The device embedded biosensors can be incorporated into a wireless network, which provides the ability to transmit biosensor derived data to local and remote data storage units. At the same time, multiple devices within a single individual patient can be linked via this wireless network to provide inter-device data communication and analysis. The net effect is to create a series of “smart”, “intelligent” and “adaptable” devices within a single patient; which provides for longitudinal devicespecific data collection, analysis, and intervention. The specifics related to device construction, biosensor integration, database creation and analysis, and network communication will be discussed in subsequent articles.

Conclusion

In the Art of War, the famous Chinese military strategist Sun Tzu stated “The supreme art of war is to subdue the enemy without fighting”. Applying this analogy to biofilms, one would postulate that the most effective method of combatting medical device biofilm formation (and subsequent infection) is to prevent the biofilm from forming in the first place. This would entail prevention of microbial surface adhesion and colonization. If this can be effectively accomplished, then the more difficult steps of interference with signal molecules modulating biofilm formation and disaggregation of the biofilm matrix can be avoided.

Medical device microbial adhesion depends on the physicochemical properties of the device surface components. Given the hydrophobic nature of microbial surfaces, one strategy for prevention of bacterial adhesion is to coat the medical device with hydrophilic polymers. A variety of hydrophilic coatings have been used including hydrophilic polymers (e.g. hyaluronic acid), silver based polymers, hydrogel coatings, heparin coatings or bindings [38,39].

Antibiotic coating of medical devices is a commonly deployed technique but has been found to be of limited value, due to a number of factors including poor penetration of the biofilm matrix, transfer of antibiotic resistance via plasmids, high incidence of poly microbial infections, and decreased metabolic state of biofilm bacteria decreasing antibiotic susceptibility [40]. Initial design of antibiotic impregnated medical devices (e.g. vascular catheters) featured a burst release of the antibiotic in the first few hours followed by a long lasting slow release at low concentrations, which proved ineffective. An alternative strategy has been more recently developed utilizing longer lasting antibiotic release which is dependent on the catheter polymers to absorb larger amounts of antibiotics and release them over a longer period of time at relatively constant concentrations [19]. At the same time, the poly microbial nature of biofilm infections require combination drug use with different antimicrobial spectra and modes of action.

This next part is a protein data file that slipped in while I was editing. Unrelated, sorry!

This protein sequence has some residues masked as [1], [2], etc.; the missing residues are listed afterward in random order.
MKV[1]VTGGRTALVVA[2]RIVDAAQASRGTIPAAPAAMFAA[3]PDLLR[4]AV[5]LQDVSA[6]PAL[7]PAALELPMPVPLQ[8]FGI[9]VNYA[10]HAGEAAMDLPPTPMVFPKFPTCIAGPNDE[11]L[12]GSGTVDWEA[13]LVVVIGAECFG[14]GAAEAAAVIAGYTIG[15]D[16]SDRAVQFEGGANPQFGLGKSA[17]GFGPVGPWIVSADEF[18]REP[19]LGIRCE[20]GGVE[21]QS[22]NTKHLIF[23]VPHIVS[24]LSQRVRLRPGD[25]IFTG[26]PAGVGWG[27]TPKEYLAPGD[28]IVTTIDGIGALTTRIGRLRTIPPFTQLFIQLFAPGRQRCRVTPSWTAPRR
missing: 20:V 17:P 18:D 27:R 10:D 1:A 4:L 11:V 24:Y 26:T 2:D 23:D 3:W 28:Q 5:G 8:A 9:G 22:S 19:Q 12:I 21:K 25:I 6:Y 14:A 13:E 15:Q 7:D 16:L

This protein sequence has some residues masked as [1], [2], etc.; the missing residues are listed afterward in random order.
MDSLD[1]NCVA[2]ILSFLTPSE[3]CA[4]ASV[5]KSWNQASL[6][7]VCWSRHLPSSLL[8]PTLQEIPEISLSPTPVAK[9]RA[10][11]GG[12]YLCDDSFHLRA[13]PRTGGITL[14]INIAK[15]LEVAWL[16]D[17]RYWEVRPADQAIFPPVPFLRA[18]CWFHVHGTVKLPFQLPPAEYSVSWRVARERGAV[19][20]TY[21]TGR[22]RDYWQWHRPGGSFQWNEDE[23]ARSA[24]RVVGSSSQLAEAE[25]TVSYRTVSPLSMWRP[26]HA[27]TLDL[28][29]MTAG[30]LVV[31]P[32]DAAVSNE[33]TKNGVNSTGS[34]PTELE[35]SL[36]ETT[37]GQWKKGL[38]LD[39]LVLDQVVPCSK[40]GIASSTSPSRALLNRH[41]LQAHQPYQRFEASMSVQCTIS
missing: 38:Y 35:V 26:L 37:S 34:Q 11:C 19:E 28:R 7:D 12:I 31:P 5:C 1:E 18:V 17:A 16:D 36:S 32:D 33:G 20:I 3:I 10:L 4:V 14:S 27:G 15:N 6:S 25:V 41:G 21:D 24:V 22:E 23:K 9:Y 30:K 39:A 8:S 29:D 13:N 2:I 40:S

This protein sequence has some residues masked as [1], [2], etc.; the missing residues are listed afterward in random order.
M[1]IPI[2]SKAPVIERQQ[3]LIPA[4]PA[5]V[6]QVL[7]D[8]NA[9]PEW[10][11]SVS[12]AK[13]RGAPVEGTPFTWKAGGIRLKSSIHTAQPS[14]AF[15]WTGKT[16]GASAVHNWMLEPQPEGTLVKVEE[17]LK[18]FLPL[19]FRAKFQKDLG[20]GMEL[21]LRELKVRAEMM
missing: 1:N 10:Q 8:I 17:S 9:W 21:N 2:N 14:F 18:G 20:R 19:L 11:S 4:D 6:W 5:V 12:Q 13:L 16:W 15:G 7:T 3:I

While antibiotics to date represent the most commonly deployed strategy for treating biofilm infections, a number of alternative synergistic strategies have been attempted with varying degrees of success. In vivo experiments have shown the application of an electric current can enhance the activity of certain antibiotics (i.e., bioelectric effect) [41]. Other examples of antimicrobial synergy have been reported with ultrasound, light, and nanoparticles. Ultrasound waves combined with gentamycin entrapped in bone cement was reported to reduce by 70% biofilm formation in a rabbit model [27]. DiPoto et al. [28] reported a significant reduction in Staphylococcus aureus cells in biofilm when simultaneously exposed to a photosensitization drug and visible light. This strategy of photodynamic treatment is based on the combined action of visible light and a photosensitizer drug that generates cytotoxic reactive oxygen species and free radicals that are bactericidal. Another novel strategy employs the use of nanoparticles which can be guided to the region of antibiotic release through the application of a magnetic field.